pearsSometimes called apple or salad pears, Asian pears combine the crispy crunch of the root vegetable jicama with the sweet juiciness of an apple (pears and apples are in the same plant family).  You can find Asian pears at your local farmers’ markets starting in May—and since they store well for up to six months in cold storage—through October. While there are more than 100 varieties of Asian pears, the most popular and common cultivar in California is the “20th Century” (also known as nijisseiki), which originated in Japan in the 1900s. Look for large round fruit that are firm to the touch and golden yellow in color (greener ones are less ripe). Once ripe, store them carefully in the refrigerator as they tend to bruise easily and soften when kept at room temperature.

Asian pears are high in fiber, vitamins C and K; low in calories (about 50 calories per serving), and high in phytonutrients like phenols and flavonoids (according to the reference guide for food scientists and nutritionists, Bowes and Church’s Food Values of Portions Commonly Used).  An added bonus: their high concentrations of antioxidants help fight free radicals in the body, supporting cancer prevention.  According to Paul Pitchford’s Healing with Whole Foods, eating pears help fight constipation and can reduce gallbladder inflammation and obstruction.  He reminds foodies to be sure to eat the skin to maximize your intake of the pear’s potent antioxidants and fiber content, which can help minimize the risk of developing type 2 diabetes.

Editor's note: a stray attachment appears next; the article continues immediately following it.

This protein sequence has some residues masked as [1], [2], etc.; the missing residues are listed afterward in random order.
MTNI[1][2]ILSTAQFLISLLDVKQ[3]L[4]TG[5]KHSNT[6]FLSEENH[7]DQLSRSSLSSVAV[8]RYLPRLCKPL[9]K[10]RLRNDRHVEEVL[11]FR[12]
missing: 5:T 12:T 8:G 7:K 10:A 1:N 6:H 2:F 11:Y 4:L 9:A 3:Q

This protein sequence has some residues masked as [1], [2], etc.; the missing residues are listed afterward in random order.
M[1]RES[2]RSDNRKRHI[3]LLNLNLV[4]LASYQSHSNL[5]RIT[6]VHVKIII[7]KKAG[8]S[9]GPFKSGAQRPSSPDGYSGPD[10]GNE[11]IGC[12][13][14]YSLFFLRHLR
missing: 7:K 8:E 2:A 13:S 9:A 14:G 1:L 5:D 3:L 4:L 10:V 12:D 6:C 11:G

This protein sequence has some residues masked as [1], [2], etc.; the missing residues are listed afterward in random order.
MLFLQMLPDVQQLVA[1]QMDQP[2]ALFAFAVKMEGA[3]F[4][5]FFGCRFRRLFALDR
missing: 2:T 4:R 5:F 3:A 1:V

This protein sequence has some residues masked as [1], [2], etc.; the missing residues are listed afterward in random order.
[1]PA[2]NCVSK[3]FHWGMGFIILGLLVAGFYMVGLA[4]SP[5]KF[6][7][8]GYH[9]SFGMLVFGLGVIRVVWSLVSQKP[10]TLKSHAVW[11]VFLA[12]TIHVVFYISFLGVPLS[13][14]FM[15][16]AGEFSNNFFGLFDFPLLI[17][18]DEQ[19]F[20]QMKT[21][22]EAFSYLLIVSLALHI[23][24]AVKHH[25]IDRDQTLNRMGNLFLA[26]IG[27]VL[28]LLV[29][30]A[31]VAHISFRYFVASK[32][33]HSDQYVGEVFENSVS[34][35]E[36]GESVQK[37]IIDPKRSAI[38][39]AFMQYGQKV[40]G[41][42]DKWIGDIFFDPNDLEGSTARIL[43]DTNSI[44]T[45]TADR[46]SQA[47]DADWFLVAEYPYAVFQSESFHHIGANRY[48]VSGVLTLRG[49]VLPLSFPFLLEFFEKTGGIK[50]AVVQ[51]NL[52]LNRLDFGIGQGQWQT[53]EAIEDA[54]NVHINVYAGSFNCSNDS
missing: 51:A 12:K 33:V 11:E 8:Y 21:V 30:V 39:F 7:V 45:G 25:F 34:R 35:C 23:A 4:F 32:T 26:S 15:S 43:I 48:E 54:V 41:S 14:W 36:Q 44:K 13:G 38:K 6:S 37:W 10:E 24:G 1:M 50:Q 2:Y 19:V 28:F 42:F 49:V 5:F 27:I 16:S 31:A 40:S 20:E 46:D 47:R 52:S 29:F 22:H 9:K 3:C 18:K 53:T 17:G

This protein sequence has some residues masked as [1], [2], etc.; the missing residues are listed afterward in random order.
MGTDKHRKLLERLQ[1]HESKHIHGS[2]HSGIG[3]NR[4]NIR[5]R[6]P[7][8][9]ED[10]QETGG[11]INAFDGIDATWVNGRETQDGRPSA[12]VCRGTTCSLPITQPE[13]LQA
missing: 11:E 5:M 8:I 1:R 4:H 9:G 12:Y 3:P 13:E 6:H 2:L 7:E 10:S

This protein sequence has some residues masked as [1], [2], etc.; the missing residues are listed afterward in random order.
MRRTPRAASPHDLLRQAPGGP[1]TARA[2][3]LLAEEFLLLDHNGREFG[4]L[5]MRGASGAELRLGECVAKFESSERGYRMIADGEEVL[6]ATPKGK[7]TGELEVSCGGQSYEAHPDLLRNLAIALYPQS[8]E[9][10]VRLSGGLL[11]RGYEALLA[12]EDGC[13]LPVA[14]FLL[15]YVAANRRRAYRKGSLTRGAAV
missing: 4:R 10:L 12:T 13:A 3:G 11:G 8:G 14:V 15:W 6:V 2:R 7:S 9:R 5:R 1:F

Like apples, Asian pears are delicious eaten out of hand, paired perfectly with peanut or almond butter, made into a portable tart or pie, pureed into a smoothie with fresh ginger and cinnamon, added to a savory stir-fry, or showcased in a salad. They pair naturally with pungent ginger, as is the case in this picnic-packable salad recipe that features this combination coupled with bitterness of arugula, citrus zip from lemon, and an added crunch from salted, toasted almonds.


 Asian Pear Salad with Arugula and Lemon Ginger Vinaigrette

Prep Time:           15 minutes

Yields:                     6 servings


1/2 cup almond slivers or whole almonds, lightly crushed

1 tsp grapeseed oil

1 dash of sea salt

1 dash of cayenne pepper

1 dash of black pepper

5 ounces organic wild or baby arugula

2 Asian pears (about a pound)

Lemon Ginger Vinaigrette

2 Tbsp fresh squeezed lemon juice (about ½ lemon)

1½ tsp ginger root (about 1½ inches)

½ tsp sea salt

¼ tsp fresh ground black pepper

4 Tbsp flaxseed oil


  1. Toast the almonds in a small skillet over medium-high heat in the grapeseed oil. Sprinkle with sea salt and a pinch of cayenne and black pepper. Toss for a minute or two and coat well.  Remove from heat and set aside.
  2. Grate the ginger on the fine side of a box grater (or juice it if you have a juicer).  Add to a measuring cup or mug, and then whisk in the lemon juice, salt, and pepper. Slowly whisk in the olive oil. Taste and adjust seasoning.
  3. Quarter the Asian pears and cut out the cores. Slice thinly crosswise with a sharp knife. In a large bowl, toss the arugula with the pear slices and pumpkin seeds.
  4. Add the dressing to the pear mixture and toss well.
  5. (If packing for a party or a picnic, place the dressing in the bottom of a storage container, then add the pears on top, followed by the arugula and secure the lid. Pack the almonds separately and toss well just before serving.)


Can’t find Asian pears? Substitute green apples or Bosc pears instead.

Red Jen Ford is a Certified Holistic Health Coach, Yoga Instructor and Seasonal Eating Expert who teaches the benefits and simplicity of eating local, sustainably grown food.  Enjoy her seasonal recipe booklets or online course, Simply in Season – Fall Recipes to Celebrate Healthy, Easy Seasonal Food:

Red Jen Ford is a Certified Holistic Health Coach, Yoga Instructor and Seasonal Eating Expert. Jen teaches her clients the benefits and simplicity of eating local, sustainably grown food. Enjoy more of her dishes in her seasonal recipe booklets or her online course, Simply in Season: Recipes to Celebrate Healthy, Easy Seasonal Food.